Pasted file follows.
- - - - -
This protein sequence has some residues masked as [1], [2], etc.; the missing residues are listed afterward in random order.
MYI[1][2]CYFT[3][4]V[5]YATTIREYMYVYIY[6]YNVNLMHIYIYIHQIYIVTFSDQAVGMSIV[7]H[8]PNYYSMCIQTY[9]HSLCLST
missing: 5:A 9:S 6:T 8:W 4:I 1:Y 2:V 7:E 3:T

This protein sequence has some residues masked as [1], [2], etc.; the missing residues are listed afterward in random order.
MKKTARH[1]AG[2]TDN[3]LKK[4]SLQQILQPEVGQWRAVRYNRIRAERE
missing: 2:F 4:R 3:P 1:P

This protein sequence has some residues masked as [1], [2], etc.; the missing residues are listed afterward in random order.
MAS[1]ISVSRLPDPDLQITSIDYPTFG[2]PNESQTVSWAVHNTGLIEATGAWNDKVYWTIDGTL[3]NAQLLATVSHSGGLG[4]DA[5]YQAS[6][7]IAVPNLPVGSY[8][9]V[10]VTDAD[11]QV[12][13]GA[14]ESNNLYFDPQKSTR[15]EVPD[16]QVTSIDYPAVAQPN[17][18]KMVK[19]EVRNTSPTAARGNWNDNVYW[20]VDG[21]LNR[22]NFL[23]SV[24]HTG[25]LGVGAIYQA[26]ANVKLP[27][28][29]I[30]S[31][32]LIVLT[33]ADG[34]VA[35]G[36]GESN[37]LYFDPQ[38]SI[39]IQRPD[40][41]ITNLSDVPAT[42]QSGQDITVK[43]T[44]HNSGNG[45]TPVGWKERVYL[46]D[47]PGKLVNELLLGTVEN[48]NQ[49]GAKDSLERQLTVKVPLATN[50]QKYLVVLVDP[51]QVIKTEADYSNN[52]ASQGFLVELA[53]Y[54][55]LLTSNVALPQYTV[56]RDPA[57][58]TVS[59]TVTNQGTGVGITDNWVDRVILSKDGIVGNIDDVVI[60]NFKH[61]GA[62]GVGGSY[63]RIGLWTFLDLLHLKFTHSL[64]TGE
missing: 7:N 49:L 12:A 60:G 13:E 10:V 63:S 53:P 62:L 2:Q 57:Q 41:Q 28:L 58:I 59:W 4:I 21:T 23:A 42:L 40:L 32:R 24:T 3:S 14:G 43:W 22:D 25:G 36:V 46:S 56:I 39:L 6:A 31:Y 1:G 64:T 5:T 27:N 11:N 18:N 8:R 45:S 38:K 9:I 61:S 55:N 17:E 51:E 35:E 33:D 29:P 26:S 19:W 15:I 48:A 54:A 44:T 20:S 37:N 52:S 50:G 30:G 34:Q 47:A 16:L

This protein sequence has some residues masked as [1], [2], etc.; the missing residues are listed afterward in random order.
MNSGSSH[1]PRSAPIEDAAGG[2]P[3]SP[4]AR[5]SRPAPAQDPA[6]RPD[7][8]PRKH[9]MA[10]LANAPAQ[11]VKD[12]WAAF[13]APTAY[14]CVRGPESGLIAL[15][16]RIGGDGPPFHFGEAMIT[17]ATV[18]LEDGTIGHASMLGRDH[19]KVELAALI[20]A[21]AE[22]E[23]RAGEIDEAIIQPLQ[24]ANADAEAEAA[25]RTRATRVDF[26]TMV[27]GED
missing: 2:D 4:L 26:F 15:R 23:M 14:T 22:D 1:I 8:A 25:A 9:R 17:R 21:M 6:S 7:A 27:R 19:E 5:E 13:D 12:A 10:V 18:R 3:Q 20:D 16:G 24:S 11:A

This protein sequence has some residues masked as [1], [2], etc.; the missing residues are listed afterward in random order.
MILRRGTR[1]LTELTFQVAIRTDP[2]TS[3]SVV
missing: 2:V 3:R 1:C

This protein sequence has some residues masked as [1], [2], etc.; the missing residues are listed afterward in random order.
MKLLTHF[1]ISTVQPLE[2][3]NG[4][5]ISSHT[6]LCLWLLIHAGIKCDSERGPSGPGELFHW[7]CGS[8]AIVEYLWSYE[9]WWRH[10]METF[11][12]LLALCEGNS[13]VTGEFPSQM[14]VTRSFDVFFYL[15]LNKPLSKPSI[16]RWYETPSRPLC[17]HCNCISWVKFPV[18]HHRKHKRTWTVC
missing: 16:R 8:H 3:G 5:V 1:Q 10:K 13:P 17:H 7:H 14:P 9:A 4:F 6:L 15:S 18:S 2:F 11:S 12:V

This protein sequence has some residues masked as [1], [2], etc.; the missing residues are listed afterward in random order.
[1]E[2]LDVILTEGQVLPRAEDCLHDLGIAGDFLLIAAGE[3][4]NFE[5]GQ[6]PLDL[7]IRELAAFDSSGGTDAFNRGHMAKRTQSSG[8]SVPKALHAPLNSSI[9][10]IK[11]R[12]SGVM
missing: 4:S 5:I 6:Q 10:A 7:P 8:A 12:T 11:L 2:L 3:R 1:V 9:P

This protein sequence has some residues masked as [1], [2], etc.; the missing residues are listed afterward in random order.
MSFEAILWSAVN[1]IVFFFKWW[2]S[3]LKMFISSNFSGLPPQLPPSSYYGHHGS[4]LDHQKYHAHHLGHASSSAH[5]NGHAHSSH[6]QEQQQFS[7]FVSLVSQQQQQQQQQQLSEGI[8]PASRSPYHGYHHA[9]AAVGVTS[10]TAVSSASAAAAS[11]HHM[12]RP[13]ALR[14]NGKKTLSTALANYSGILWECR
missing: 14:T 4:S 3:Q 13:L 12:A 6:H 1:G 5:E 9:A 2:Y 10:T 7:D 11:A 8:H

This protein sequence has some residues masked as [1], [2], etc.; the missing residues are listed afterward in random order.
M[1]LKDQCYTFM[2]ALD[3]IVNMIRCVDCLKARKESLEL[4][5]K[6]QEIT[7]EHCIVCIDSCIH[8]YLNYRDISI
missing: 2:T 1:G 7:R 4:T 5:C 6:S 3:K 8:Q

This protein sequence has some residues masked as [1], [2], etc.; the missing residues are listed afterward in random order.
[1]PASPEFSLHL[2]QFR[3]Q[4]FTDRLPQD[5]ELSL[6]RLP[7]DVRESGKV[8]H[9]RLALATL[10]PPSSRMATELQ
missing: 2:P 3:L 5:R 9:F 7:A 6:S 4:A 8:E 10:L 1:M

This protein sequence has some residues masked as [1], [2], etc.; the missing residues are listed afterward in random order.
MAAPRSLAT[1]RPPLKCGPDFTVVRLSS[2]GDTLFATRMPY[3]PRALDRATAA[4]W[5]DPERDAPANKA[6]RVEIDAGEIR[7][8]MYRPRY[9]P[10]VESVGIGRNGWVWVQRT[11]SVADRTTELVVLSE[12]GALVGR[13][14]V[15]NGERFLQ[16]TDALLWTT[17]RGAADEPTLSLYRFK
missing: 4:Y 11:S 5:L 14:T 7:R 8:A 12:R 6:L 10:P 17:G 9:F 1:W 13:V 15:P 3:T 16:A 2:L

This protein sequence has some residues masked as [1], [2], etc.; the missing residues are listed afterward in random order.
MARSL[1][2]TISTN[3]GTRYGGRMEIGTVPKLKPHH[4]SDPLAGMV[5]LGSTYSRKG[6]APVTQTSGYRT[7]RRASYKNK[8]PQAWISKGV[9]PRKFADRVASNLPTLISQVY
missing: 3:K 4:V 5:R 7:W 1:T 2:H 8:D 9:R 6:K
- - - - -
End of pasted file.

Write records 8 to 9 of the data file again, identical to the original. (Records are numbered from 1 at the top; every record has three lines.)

This protein sequence has some residues masked as [1], [2], etc.; the missing residues are listed afterward in random order.
MSFEAILWSAVN[1]IVFFFKWW[2]S[3]LKMFISSNFSGLPPQLPPSSYYGHHGS[4]LDHQKYHAHHLGHASSSAH[5]NGHAHSSH[6]QEQQQFS[7]FVSLVSQQQQQQQQQQLSEGI[8]PASRSPYHGYHHA[9]AAVGVTS[10]TAVSSASAAAAS[11]HHM[12]RP[13]ALR[14]NGKKTLSTALANYSGILWECR
missing: 14:T 4:S 3:Q 13:L 12:A 6:H 1:G 5:E 9:A 2:Y 10:T 7:D 11:A 8:H

This protein sequence has some residues masked as [1], [2], etc.; the missing residues are listed afterward in random order.
M[1]LKDQCYTFM[2]ALD[3]IVNMIRCVDCLKARKESLEL[4][5]K[6]QEIT[7]EHCIVCIDSCIH[8]YLNYRDISI
missing: 2:T 1:G 7:R 4:T 5:C 6:S 3:K 8:Q